The tarsier is tiny (fits in a man's hand) but with enormous eyes. They are not quite monkeys and not quite lemurs and have been given a sub-order of their own. Found in Samar, Bohol, Leyte and north eastern Mindanao as well as a few other non-Philippine islands round about, they are rare but not on the conservationists "most endangered" lists. This may be because not a great deal is known about their range and numbers. Such large eyes indicate a nocturnal habit and the practice of keeping them as pets, and therefore bringing them out in daylight, is detrimental. In any case they do not do well in captivity.

The name is from their greatly elongated ankle bone or tarsal. Here are some pictures complete with plenty of "Aah" factor: | | |

Whilst visiting an isolated beach called Puerta Azul in Cavite South Luzon, we spotted these guys in the trees. Hard to see one as their color makes them blend into the jungle. I think they are a possibly Long Tail Macaques but stand to be corrected: (Uzi) | |

Birds By Johnamendall

Living in rural Philippines and with a plethora of plants and trees I confess to some disappointment with the lack of variety in the bird life. This impression was confirmed by a niece who went to UK and was surprised by the amount of bird species there. I think this is partially explained by the needs of a large and not always well-nourished human population with very little taboo on what they eat, and perhaps a lack of awareness of conservation, although the Wild Bird Club of the Philippines are doing their best to raise such awareness.

The best photographer of birds of the Philippines would appear to be Romy Ocon and his blog and galleries are well worth visiting if you are interested.

The bird kingdom is divided into a number of orders for classification and by far the largest of these, in terms of species numbers, is Perching birds (Passeriformes)

Perching Birds (Passerine birds)
The first three would probably be regarded as the most commonly encountered species of birds in Philippines. It would vary, though, depending on where you are, for example if you are by the sea you will come across gulls, terns and the like. | | Eurasian Tree Sparrow (Passer montanus)The Tree Sparrow is probably the commonest bird in Southeast Asia, whereas the House Sparrow is the one found all across Europe. North America has its own Tree Sparrow, which is a different species. | Yellow-Vented Bulbul (Pycnonotus goiavierVery common in gardens, this bulbul has a varied diet of plant and animal material. Is song is a repeated double-note sound and its mating display consists of quick vertical movements of the tail accompanied by a lot of noise. | | | The Pied Fantail (Rhipidura Javanica) is a common but endearing bird with a variety of songs from a croak to a sweet trill. They are often seen in gardens where their acrobatic flights and tendency to display their black and white patterned tail can be observed. | Chestnut Munia (Lonchura atricapilla)Formerly the national bird of the Philippines (that is now the Philippine Eagle), this member of the finch family is found in grassland and rice fields. The large powerful beak is used for crushing seeds on which it feeds. It is usually seen in groups. | | | Olive-Backed Sunbird (Cinnyris jugularis)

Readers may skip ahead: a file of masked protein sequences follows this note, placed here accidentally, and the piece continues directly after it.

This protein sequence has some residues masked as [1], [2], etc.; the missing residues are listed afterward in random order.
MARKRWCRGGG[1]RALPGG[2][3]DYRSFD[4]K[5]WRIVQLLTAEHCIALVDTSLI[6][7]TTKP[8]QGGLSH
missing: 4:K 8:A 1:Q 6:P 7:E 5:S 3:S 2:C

These little beauties are the commonest species in the sunbird family. They are about half the size of a sparrow and the long, downward-curving beak is used for sipping nectar from flowers. The picture above shows a male in breeding livery. Uzi's little bird to the right is the female. |

Hope John doesn't mind me adding this to his page.This one made a refueling stop at our house in Cebu. A long way from John in northern Luzon. - Uzi. | | | Brown shrike (Lanius cristatus).The brown shrike is common in the winter months and very easy to spot, perching on an exposed branch to search for its prey, various insects, small lizards and the like. Their call is a distinctive crak-crak and they have less fear of humans then many other birds, allowing you to get quite close. | This is a Long-tailed Shrike (Lanius schach) with the characteristic overhanging upper beak for tearing. It feeds on lizards and insects and, unlike the brown shrike, does not normally venture into gardens. | | | Grey Wagtail (Motacilla cinerea)Grey Wagtails breed further north in Japan and Korea but winter in Philippines. They feed on small creatures in ponds and streams so are found close to water. | Barn Swallow (Hirundo rustica)Swallows are considered Passerine Birds, though curiously, swifts are not. The Barn Swallow has a worldwide distribution but visits Philippines in the cooler winter months only. They catch insects on the wing and roost together along telegraph wires or bare branches. | | | Philippine Glossy Starling )Aplonis panayensis)The red eye you can just about see is real, not an artifact. These starlings are seen in numbers on and around tree tops. They feed on soft fruit like papaya and mango so are not a welcome sight in orchards. A relative of the Mynah Bird, they also mimic other bird calls. | Striated Grassbird (Megalurus palustris)Common and conspicuous in rice fields and grasslands, this is a member of the warbler family and has that family's clear, piercing song. They forage for insects among the grasses. The species is widely distributed, from India to Australia. | | | Golden-bellied Flyeater (Gerygone sulphurea)This little bird lives high up in the tree canopy searching for insects in leaves and branches. It has a loud, staccato song which is not unpleasant. Another species widely distributed throughout the far east. | | | |